$$\sigma \cdot \xi := (\Spec(\sigma) \times \text{id}_X)^*\xi \in H^j(X_{\bar k}, (\Spec(\sigma) \times \text{id}_X)^{-1} \mathcal{F}|{X_{\bar k}}) = H^j (X_{\bar k}, \mathcal{F}|_{X_{\bar k}}),$$
where the last equality follows from the commutativity of the previous diagram.
This endows the latter group with the structure of a $G_k$-module.

\begin{lemma}
\label{lemma-two-actions-agree}
In the situation above denote $\alpha : X \to \Spec(k)$ the structure morphism.
Consider the stalk $(R^j\alpha_*\mathcal{F})_{\Spec(\bar k)}$ endowed with its
natural Galois action as in Section \ref{section-galois-action-stalks}. Then
the identification
$$(R^j\alpha_*\mathcal{F})_{\Spec(\bar k)} \cong H^j (X_{\bar k}, \mathcal{F}|_{X_{\bar k}})$$
from Theorem \ref{theorem-higher-direct-images} is an isomorphism of
$G_k$-modules.
\end{lemma}

\noindent
A similar result holds comparing
$(R^j\alpha_!\mathcal{F})_{\Spec(\bar k)}$ with
$H^j_c (X_{\bar k}, \mathcal{F}|_{X_{\bar k}})$.

\begin{proof}
Omitted.
\end{proof}

\begin{definition}
\label{definition-arithmetic-frobenius}
The {\it arithmetic frobenius} is the map
$\text{frob}_k : \bar k \to \bar k$, $x \mapsto x^q$ of $G_k$.
\end{definition}

\begin{theorem}
\label{theorem-geometric-arithmetic-inverse}
Let $\mathcal{F}$ be an abelian sheaf on $X_\etale$. Then for all
$j\geq 0$, $\text{frob}_k$ acts on the cohomology group $H^j(X_{\bar k}, \mathcal{F}|_{X_{\bar k}})$ as the inverse of the map $\pi_X^*$.
\end{theorem}

\noindent
The map $\pi_X^*$ is defined by the composition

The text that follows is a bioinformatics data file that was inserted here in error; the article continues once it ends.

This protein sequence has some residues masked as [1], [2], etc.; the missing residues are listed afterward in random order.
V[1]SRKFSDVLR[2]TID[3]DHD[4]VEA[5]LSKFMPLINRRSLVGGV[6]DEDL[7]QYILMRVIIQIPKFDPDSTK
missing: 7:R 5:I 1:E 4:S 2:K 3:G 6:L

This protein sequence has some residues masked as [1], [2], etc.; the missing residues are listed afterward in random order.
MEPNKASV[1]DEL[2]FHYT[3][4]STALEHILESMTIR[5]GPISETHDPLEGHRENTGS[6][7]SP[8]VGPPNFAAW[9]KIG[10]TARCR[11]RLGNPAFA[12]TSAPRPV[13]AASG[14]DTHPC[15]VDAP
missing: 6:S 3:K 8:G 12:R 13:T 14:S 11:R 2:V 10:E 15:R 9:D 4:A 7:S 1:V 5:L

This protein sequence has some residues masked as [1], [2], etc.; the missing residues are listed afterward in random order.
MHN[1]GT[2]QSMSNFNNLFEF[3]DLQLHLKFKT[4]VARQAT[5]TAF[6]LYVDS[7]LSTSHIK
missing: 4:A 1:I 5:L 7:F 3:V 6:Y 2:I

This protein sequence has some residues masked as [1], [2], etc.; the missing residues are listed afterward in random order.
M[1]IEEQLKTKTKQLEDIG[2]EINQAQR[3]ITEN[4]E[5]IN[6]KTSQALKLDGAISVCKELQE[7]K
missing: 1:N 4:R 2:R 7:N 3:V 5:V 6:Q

$$H^j(X_{\bar k}, \mathcal{F}|_{X_{\bar k}}) \xrightarrow{{\pi_X}_{\bar k}^*} H^j(X_{\bar k}, (\pi_X^{-1} \mathcal{F})|_{X_{\bar k}}) \cong H^j(X_{\bar k}, \mathcal{F}|_{X_{\bar k}}).$$
where the last isomorphism comes from the canonical isomorphism
$\pi_X^{-1} \mathcal{F} \cong \mathcal{F}$ of
Lemma \ref{lemma-sheaf-over-finite-field-has-frobenius-descent}.

\begin{proof}
The composition $X_{\bar k} \xrightarrow{\Spec(\text{frob}_k)} X_{\bar k} \xrightarrow{\pi_X} X_{\bar k}$ is equal to $F_{X_{\bar k}}^f$, hence the
result follows from the baffling theorem suitably generalized to nontrivial
coefficients. Note that the previous composition commutes in the sense that
$F_{X_{\bar k}}^f = \pi_X \circ \Spec(\text{frob}_k) = \Spec(\text{frob}_k) \circ \pi_X$.
\end{proof}

\begin{definition}
\label{definition-geometric-frobenius-on-stalk}
If $x \in X(k)$ is a rational point and $\bar x : \Spec(\bar k) \to X$
the geometric point lying over $x$, we let $\pi_x : \mathcal{F}_{\bar x} \to \mathcal{F}_{\bar x}$ denote the action by $\text{frob}_k^{-1}$ and call it the